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More than 10,000 visits to A&E at the Royal Free were by people from the least deprived areas

NHS Digital figures show 11,235 people living in the 10% least deprived areas visited A&E at the hospital group serving Barnet in the year to March reports Marieta Marinova, Data Reporter

A hospital entrance sign with the focus on the Accident and Emergency department
Children aged under 19 made 80,030 visits to the A&E at the Royal Free London in the year to March, while adults visited the department 222,260 times – (Credit – Radar)

More than 10,000 visits to A&E at the main hospital group serving Barnet were by people living in the least deprived areas of the country, new figures show.

However, the British Red Cross said their work supporting people shows a close link between deprivation and demand for emergency health services and called on the government to release more funding to address wider health inequalities.

NHS Digital figures show 11,235 people living in the 10% least deprived areas visited A&E at Royal Free London NHS Foundation Trust in the year to March. They accounted for 3.7% of all visits, while the figure stood at 2.2% of people from the 10% most deprived backgrounds.

This contrasts with the national trend as trusts across England recorded 3.1 million visits by people who live in the most deprived areas – nearly double that of those better off, who paid A&E departments 1.6 million visits.

Julia Munro, the British Red Cross’s head of high intensity use services, which works with people who attend A&E regularly, said: “Unmet social needs, such as housing insecurity, unemployment and loneliness can cause a decline in health. If that continues, people can end up in frequent periods of crisis and needing ambulance and A&E services.

Ellie Orton, chief executive of NHS Charities Together, said: “Sadly, people who live in more deprived areas can experience worse health, which can put more pressure on emergency services.

“This demand means where someone lives can affect how they access the emergency care they need, when every second counts.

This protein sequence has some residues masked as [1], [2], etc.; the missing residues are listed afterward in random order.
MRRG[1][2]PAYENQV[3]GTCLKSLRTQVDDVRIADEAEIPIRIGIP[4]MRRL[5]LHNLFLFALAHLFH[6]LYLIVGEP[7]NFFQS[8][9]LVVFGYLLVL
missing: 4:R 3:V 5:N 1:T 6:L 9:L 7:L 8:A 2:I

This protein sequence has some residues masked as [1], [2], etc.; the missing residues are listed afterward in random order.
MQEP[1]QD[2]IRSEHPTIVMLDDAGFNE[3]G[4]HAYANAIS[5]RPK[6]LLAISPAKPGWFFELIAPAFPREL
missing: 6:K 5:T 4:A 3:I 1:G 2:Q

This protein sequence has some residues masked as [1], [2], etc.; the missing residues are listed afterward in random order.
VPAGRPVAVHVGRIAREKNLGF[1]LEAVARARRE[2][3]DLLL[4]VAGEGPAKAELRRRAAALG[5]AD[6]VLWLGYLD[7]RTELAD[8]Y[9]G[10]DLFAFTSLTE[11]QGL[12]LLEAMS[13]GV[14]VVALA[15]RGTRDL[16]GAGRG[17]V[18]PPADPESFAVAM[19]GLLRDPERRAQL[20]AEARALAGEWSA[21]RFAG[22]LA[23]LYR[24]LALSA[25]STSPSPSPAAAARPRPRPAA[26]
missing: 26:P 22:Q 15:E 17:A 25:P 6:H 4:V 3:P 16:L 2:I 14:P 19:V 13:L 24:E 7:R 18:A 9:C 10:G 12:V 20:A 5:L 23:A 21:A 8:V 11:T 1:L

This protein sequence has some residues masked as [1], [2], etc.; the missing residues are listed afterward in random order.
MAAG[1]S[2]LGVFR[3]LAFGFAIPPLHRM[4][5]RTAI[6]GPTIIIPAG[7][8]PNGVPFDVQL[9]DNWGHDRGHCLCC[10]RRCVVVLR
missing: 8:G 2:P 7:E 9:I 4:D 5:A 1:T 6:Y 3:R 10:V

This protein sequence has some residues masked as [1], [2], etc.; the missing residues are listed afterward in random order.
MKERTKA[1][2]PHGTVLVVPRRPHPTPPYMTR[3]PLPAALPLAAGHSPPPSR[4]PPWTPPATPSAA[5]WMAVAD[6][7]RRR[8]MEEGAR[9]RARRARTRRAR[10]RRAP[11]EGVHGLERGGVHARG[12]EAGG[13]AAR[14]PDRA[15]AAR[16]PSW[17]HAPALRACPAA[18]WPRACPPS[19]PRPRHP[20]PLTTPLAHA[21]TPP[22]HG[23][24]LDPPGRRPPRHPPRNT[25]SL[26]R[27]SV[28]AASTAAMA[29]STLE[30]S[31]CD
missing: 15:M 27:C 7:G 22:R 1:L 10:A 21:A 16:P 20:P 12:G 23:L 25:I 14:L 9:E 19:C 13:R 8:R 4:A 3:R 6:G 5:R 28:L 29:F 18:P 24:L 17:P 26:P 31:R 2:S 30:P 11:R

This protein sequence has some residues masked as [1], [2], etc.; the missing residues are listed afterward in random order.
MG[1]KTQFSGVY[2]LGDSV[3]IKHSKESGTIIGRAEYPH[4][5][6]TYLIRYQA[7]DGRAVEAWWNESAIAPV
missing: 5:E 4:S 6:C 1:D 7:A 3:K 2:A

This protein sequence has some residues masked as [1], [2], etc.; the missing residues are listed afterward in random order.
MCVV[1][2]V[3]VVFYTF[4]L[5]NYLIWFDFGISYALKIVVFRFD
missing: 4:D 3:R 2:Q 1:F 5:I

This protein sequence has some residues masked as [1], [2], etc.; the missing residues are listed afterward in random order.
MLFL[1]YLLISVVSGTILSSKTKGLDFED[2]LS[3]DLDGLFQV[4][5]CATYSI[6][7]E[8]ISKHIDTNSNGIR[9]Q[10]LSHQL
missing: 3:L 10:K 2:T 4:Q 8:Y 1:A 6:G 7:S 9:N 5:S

“We are working with NHS partners to help tackle health inequalities and make sure extra support is provided where it is needed most.”

Dr Adrian Boyle, president of the Royal College of Emergency Medicine said: “There are many, often interconnected, reasons why waiting times in A&Es are longer in more deprived areas.

“Some are linked to the fact that people from lower socio-economic backgrounds tend to experience multiple and chronic health issues such as heart or lung disease which often require hospital admission, increasing pressure on local services.”

“In addition, people from less well-off communities can also struggle to physically access other health care provision such as GPs, so may turn to A&Es as an open-all-hours alternative,” he added.

The figures also showed children aged under 19 made 80,030 visits to the A&E at the Royal Free London in the year to March, while adults visited the department 222,260 times.

Nearly two-thirds of people (65%) received care in less than or within four hours.

The Department for Health and Social Care said: “No patients should have to wait longer than necessary, and we are taking immediate action to speed up access to care – our Urgent and Emergency Care Recovery Plan aims to deliver one of the fastest and longest sustained improvements in waiting times in the NHS’s history, including creating 5,000 permanent staffed hospital beds – with the NHS on track to deliver this by winter.

“The NHS has already rolled out over 9,800 virtual ward beds to care for patients in their own homes and ease pressure on hospitals, and is on track to reach 10,000 ahead of winter.”

Overall, the Royal Free London had 302,300 total unplanned attendances in the year to March – a decrease from 303,600 for the same period in 2021-22.


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